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University of California, Hastings School of Law
Martinez, Leo P.

UCC = rules for dealings with merchants
CISG = rules for contracts where parties are from the CISC signatory countries
·         Freedom: you and I have a huge amount of leeway to contract what we want
·         Doctrinal stability, predictability, order, and logic (predicts what will happen if things go awry or if things go the way they were planned)
·         Some freedom is sacrificed for predictability
·         Law & economics: greed motivates parties to enter into contracts (but this is limited because sometimes people don’t act in their own best economic interest)
·         Rules vs. standards dichotomy
Rest of Contracts § 1: K is a promise the law will enforce.
Rest 2d § 1, 2, 3, 4, 17, 18, 19, 21, 22, 23
·         Secret and unexpressed intent doesn’t negate a contract
·         If we want predictability and doctrinal stability, we can’t depend on what people are thinking, we need to depend on the person’s actual actions (what they said and did at the time the contract was entered into)
·         The context to which you enter into an agreement/contract matters! (I.e. Contracts are not usually made in bars.
Lucy v. Zehmer: Lucy and Zehmer made a contract that Zehmer would sell Lucy his farm. Zehmer claimed to have made the contract in jest but his actions (careful consideration of terms and editing terms) showed objective intent to enter into a contract. The court held that the contract was enforceable.
Bailey v. West: D bought a lame horse and then tried to return the horse. The horse ended up at P’s stable and P billed D and original horse owner for horse boarding fees. The court held that there was no contract of any sorts because West never agreed or disagreed to have Bailey take care of the horse.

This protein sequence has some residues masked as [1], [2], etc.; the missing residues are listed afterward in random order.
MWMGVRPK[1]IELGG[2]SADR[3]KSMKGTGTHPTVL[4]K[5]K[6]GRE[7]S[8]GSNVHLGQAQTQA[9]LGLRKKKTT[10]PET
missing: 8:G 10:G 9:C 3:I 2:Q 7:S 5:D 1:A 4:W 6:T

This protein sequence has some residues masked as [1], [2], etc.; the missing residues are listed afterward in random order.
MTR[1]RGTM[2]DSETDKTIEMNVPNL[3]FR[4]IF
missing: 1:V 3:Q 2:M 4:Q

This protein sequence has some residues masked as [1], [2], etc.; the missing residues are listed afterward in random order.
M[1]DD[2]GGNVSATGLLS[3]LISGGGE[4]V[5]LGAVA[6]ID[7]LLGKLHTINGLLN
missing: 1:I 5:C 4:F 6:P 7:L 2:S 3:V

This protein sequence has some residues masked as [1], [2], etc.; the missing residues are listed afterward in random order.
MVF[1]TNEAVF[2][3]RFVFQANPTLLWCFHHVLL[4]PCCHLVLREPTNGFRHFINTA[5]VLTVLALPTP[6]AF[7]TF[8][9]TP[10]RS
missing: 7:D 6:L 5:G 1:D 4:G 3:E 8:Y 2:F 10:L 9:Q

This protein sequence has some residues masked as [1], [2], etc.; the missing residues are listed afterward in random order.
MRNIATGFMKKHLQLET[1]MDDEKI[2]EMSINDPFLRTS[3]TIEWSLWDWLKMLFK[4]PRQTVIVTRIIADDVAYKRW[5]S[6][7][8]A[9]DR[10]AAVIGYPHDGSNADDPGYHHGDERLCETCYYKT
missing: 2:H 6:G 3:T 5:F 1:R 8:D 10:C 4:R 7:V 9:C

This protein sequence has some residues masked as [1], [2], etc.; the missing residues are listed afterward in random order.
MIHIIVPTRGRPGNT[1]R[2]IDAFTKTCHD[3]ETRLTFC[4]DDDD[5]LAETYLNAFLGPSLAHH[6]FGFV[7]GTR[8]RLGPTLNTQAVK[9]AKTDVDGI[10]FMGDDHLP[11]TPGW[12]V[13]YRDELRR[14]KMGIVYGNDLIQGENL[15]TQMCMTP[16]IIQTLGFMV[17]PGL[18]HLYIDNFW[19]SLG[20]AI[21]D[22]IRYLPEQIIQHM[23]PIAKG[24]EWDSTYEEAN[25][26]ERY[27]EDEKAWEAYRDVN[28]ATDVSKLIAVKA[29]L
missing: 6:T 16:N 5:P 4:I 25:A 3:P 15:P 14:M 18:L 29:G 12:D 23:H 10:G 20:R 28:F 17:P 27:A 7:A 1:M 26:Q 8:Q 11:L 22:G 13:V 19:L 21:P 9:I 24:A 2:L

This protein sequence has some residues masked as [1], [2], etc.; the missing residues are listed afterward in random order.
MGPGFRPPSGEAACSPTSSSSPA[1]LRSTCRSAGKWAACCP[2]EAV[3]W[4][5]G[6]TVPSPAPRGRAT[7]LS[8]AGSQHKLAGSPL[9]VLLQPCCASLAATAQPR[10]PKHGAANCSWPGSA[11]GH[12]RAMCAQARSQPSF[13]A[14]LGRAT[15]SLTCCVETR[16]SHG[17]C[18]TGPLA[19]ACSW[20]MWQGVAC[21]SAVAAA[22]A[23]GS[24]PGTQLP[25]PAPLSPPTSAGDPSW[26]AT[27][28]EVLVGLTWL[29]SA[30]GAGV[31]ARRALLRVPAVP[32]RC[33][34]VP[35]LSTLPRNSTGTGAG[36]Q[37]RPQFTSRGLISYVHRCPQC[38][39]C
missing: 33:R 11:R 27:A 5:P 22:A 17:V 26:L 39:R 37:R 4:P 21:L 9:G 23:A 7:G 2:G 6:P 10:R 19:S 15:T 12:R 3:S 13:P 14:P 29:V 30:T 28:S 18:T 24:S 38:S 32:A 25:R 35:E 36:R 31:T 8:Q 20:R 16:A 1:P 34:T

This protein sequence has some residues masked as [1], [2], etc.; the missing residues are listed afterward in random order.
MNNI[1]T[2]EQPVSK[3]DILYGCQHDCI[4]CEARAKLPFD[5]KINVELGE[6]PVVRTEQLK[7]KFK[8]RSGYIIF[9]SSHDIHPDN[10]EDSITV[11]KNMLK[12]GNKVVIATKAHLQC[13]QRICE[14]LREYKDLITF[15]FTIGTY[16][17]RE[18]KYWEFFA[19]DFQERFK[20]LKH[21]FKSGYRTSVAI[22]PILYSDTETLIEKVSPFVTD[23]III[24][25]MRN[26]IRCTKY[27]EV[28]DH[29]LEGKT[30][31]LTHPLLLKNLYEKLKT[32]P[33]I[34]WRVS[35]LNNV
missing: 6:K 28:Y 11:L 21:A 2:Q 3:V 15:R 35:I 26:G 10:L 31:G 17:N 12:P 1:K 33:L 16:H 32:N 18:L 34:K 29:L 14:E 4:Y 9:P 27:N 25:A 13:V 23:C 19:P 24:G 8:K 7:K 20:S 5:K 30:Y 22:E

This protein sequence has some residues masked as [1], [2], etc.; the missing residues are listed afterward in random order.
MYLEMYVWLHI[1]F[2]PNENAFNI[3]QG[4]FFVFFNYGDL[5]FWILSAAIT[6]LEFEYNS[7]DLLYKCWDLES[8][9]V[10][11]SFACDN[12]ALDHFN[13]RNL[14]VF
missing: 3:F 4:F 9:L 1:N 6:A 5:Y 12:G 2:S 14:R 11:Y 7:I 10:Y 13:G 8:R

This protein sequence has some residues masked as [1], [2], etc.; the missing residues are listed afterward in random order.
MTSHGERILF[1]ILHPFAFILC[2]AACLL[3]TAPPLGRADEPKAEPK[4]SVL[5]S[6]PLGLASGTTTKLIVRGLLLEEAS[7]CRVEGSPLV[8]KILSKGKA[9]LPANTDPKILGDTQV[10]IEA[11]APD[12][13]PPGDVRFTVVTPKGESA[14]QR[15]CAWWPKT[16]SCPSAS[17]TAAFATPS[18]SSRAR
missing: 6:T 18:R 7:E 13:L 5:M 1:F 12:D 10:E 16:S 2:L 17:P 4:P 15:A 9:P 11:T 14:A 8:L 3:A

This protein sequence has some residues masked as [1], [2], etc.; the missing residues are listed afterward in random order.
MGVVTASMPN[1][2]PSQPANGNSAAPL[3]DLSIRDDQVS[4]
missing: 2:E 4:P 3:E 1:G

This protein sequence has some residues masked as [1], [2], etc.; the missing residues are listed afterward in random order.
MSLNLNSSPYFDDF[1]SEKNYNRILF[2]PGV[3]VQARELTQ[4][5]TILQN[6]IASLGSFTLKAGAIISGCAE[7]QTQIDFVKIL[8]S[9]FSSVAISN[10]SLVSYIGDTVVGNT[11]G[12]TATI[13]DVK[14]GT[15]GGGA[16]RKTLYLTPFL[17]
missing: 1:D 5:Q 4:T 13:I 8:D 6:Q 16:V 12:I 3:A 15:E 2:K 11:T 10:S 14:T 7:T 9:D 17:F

Leonard v. PepsiCo: Pepsi made an ad that 7 million Pepsi points could buy a jet. 10 cents could buy a Pepsi point. Someone bought the Pepsi points and attempted to redeem the jet. Court held that the situation was obviously a joke (who would sell a $7 million jet for only a fraction of that price?) and held that the contract was not enforceable.
Embry v. Hargadine, McKittrick Dry Goods Co.: Embry’s employment contract was up so he went to ask McKittrick whether the contract was to be renewed. Embry said that if his contract was not renewed, he would quit then and there. It was peak season (they probably needed the employees) and McKittrick replied “Go ahead, you’re all right; get your men out and don’t let that worry you.” The court held that the conversation was a valid contract of re-employment because a reasonable man would have understood the words as an assent to the demand.
Rest 2d § 21. Intention to Be Legally Bound – If parties intended to make a contract, a contract will exist. [Adopts a standard kind of view]  
UCC 2-204. Formation in General – Contract can be made in any manner, including conduct of parties. Even if terms are missing, a contract doesn’t fail if parties have intended to make a contract. [UCC exclusively deals with the sale of tangible goods. Adopts a general approach]  
CISG art. 8 – Due consideration should be given to all circumstances [loose approach again]  
TYPES OF CONTRACTS: Express, Implied-in-fact, Quasi-K:
·         Express Contract: Written (or oral) contracts [i.e. loan documents, credit card agreements, iTunes agreement] ·         Implied-in-fact Contract: An implied-in-fact contract arises where the intention of the parties is not expressed, but an agreement in fact, creating an obligation, is implied or presumed from their acts, or, as it has been otherwise stated, where there are circumstances which, according to the ordinary course of dealing and common understanding of men, show a mutual intent to contract.
·         Quasi Contract: A quasi K has no reference to the intentions or expressions of the parties. The obligation is imposed despite, and frequently in frustration of, their intention. For a quasi K, neither promise nor privity, real or imagined, is necessary. In quasi Ks the obligation arises, not from consent of the parties, as in the case of contracts, express or implied-in-fact, but from the law of natural immutable justice and equity. The act(s) from which the law implied the contract must, however, be voluntary. Where a case shows that it is the duty of the D to pay, the law imputes to him a promise to fulfill that obligation. The duty, which thus forms the foundation of a quasi-K obligation is frequently based on the doctrine of unjust enrichment.